Holding Healthcare Systems Ransom
Another way that hackers have become increasingly threatening during the COVID-19 pandemic has been the outright attacks taking place on hospitals and healthcare infrastructure. The increased pressure on healthcare systems from treating COVID-19 patients has come with a marked increase in the amount of cyber-crime directed at that infrastructure. Threat actors often choose Ransomware attacks against such institutions.
A Ransomware attack is when malware that has made its way onto a system encrypts all of a computer’s files, making them completely unusable. The attackers then demand payment for the decryption key. While extremely common, Ransomware can be altered in some cases to make a system unrecoverable. Such an alteration was a component of the NotPetya cyber weapon.
In May, Ireland’s public healthcare service, the Health Service Executive, announced that it had sustained two ransomware attacks. Ireland was forced to temporarily shut down the entirety of its Health Services’ IT systems. The Irish government claimed that they paid no ransom to the attackers, with the consequences being a week of backed up emergency rooms, an inability to process COVID-19 PCR tests, and workers being forced to use an entirely on-paper system.
A similar incident took place in Lazio, Italy, this time specifically targeting the government’s vaccine appointment system. It inhibited nearly six million citizens from receiving their injections. After the initial announcement, Lazio’s governor followed up by saying that the attacks were ongoing, and of a “terrorist nature”, but did not elaborate as to whether or not a specific organization may have been implied. The attacks came from outside of the country, and also utilized ransomware.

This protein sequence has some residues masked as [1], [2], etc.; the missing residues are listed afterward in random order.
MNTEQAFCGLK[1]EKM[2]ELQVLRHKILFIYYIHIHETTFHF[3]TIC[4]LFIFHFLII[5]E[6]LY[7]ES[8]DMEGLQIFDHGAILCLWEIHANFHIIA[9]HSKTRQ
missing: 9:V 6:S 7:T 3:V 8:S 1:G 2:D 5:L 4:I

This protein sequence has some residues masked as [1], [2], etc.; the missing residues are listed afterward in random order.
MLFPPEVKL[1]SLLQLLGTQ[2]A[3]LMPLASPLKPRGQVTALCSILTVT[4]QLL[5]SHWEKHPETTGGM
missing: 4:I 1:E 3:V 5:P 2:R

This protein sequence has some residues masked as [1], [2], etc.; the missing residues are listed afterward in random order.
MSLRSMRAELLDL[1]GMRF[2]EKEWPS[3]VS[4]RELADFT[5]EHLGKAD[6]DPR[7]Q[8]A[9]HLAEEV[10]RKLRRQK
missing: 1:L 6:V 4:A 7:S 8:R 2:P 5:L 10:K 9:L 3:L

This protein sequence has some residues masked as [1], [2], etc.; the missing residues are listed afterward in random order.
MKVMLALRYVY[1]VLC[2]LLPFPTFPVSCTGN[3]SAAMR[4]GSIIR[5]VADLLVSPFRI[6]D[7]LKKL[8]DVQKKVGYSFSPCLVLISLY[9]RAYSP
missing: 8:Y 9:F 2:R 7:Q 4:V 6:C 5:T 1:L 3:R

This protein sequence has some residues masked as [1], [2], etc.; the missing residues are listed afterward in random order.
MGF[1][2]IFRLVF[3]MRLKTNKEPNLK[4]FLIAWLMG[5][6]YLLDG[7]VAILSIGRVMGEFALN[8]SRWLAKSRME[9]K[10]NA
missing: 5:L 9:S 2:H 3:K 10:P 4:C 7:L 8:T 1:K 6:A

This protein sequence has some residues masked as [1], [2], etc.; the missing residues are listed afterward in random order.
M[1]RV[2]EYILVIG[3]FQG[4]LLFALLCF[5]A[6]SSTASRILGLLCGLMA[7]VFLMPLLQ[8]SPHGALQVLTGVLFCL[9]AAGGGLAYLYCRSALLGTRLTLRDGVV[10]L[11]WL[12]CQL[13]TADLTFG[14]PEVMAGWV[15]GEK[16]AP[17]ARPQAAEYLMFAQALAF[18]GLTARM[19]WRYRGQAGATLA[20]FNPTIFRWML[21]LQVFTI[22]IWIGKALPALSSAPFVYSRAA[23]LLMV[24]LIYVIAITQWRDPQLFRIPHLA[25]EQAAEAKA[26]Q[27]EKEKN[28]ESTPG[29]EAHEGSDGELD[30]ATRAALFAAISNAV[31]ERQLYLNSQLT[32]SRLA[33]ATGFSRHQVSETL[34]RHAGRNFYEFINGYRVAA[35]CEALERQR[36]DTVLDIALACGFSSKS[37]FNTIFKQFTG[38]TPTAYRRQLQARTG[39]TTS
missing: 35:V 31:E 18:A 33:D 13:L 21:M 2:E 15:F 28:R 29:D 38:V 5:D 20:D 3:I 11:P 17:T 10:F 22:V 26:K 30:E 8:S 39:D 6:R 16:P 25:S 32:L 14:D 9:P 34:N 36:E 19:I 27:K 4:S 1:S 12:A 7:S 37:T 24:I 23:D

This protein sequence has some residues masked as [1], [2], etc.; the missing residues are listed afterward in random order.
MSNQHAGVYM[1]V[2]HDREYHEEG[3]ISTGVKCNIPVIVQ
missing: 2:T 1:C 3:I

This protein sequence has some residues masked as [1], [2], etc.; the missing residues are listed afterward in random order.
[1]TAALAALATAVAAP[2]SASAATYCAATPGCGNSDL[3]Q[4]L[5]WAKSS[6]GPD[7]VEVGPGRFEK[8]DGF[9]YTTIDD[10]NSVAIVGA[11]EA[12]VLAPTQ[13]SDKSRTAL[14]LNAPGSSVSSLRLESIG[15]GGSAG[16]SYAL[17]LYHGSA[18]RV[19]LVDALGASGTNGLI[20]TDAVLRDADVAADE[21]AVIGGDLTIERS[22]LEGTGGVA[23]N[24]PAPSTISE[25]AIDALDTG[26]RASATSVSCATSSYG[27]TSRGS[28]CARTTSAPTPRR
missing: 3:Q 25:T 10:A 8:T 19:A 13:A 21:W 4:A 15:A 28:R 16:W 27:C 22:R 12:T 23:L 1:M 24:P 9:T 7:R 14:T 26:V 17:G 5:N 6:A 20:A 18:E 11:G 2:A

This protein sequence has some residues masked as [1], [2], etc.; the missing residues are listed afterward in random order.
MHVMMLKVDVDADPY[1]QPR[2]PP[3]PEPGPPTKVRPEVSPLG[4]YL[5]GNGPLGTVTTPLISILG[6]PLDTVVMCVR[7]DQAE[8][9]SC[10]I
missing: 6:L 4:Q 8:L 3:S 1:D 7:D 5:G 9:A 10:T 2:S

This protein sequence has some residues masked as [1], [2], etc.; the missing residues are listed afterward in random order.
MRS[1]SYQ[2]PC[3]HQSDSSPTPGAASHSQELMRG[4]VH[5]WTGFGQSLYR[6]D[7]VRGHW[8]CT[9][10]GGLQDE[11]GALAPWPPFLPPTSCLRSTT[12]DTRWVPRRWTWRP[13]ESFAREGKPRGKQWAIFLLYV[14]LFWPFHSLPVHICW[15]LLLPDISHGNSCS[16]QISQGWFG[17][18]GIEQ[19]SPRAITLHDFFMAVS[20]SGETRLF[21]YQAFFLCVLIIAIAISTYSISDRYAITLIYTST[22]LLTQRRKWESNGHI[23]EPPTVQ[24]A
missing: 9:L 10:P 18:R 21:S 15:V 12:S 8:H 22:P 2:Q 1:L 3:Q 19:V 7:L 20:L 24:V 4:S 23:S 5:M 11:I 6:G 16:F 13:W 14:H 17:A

It’s critical to note that these incidents, by directly impeding individuals’ access to treatment and preventative medicine, are risking those individuals’ lives. Cyber criminals bet on this realization, in the hopes that they’ll be able to monetize their Ransomware. This also means that they are willing to gamble with innocent lives, and one can reasonably assume that they have been indirectly responsible for a number of deaths in this way.
Being a novel illness, information on the COVID-19 infection still continues to amass rapidly. Suggested treatments, countermeasures to slow its spread, and research on its mutations and symptoms have all required rapid delivery to both authorities and the public. This has rendered social media and internet communication both a major strength and a serious liability to any unified global response. This is because the nature of today’s internet provides a platform to disinformation as readily as scientific findings. Disinformation has certainly claimed lives throughout the course of the pandemic. The amount of distrust in vaccines and expert recommendations continues to propagate on every social media platform, despite the current efforts of Facebook and Twitter.